74 Chapter 4. Software Architecture
The original meaning of the word architecture, as defined in the Oxford English
Dictionary, is the art or science of building, especially the art or practice of
designing edifices for human use taking both aesthetic and practical factors into
account. It also means a style of building, a mode, manner, or style of construction
or organisations, and structure. Therefore, let’s start the examination of the notion
with buildings.
4.1.1 Architecture in the discipline of buildings
Buildings can be classified according to their main function, or purpose. For
example, houses are for residential accommodation; dovecotes are for housing
doves; lighthouses are coastal towers with lights to warn approaching ships of
dangers, etc. The basic lesson that we can learn from buildings’ architecture is that
the main function of the system is the most important and basic factor and
determines its structure. While the main function of a building largely determines
its structure, other constraints also affect the structural and other features of the
building. For example, each type of building can be further classified by the
structure and its specific usage. Bastel houses are homes in which the residential
quarters are above livestock shelters and storage space. Bungalows are one-storey
houses. Semi-detached houses are two houses joined to form one building.
Terraced houses are a row of connected houses, etc.
While structure in the above sense plays an important role in building, at the
heart of the science and art of architecture are the so-called architectural styles. The
house that my family lives in is not a Georgian house or Victorian house not only
because it is not old enough, but more importantly, because its style is not
Georgian or Victorian. Features of Georgian design include symmetry, simplicity
and classical details such as columns in the classical orders of Doric, Ionic and
Corinthian. The panelled front doors are large, with columns or decorations both
sides and a semi-circular window, known as a fanlight, above. Sash windows,
introduced in the early 18th century, are tall and well proportioned. They have
delicate wooden glazing bars and the panes of glass are all the same size. A typical
example of Georgian houses is the 18th century building the Royal Crescent in
Bath; see Figure 4.1. Victorian houses are those built during the reign of Queen
Victoria from 1837 to 1901. Much of the domestic Victorian housing was modest
and terraced or semi-detached.
Software Design Methodology 75
Figure 4.1 The 18th century crescent of terraced Georgian houses in Bath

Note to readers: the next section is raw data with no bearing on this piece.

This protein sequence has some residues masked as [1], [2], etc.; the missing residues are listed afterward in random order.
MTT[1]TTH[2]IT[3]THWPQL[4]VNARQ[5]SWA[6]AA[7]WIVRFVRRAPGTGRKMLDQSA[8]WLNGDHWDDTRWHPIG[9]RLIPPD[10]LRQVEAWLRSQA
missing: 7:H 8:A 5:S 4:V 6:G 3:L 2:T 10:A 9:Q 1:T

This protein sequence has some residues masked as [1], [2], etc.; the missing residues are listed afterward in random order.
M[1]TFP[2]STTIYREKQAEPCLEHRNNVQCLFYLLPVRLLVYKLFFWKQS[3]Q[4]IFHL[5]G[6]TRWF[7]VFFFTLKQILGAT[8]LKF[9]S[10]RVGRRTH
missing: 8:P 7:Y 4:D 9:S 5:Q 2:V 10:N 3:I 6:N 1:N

The change of architectural styles in history clearly demonstrates the impact
of development of building techniques. When the Normans invaded and conquered
Britain in 1066, they brought the Romanesque style with them. Their skills as
masons and engineers were demonstrated in their massive, solid-constructed
churches and cathedrals. They had perfected the roof-covering technique of
vaulting developed 1000 years earlier by the Romans. This involved the use of
semicircular stone arches extending the length of the roof space to form a barrel
vault. The Norman style has the features that walls are thick, with large smooth-
faced, rectangular dressed stones and an infilling of small stones. Broad buttresses
support the walls. Windows are narrow and semicircular. Doors are surrounded by
semicircular arches, often colourfully decorated with a zigzag and dog-tooth
pattern. Columns are massive circular structures, sometimes covered with
ascending spirals or diamonds and with circular bases sitting on square footings.
Capitals are either square with cushion-type decoration or circular. Norman
architects had encountered difficulties when creating intersections between aisles
of different widths. Their early English successors solved these problems either by
constructing pointed arches because the height of a pointed arch is not determined
by its width, or by raising the level of the springers (the bottom stones) on the
narrower semicircular arch. Churches after the 12th century had lighter, thinner
structures with aisles and naves of varying width. To support the increasingly high
and thin walls, the flying buttress was introduced, which transferred the downward
thrusts to supports away from the main inner wall. This allowed structures to have
larger windows because the walls took less of the overall weight. Because of the
use of pointed arches, the width of doors no longer needed to relate to the height of
the arch. Entrances acquired a more graceful appearance. These are the basic
characteristics of Gothic church architecture. During the 14th century, architects

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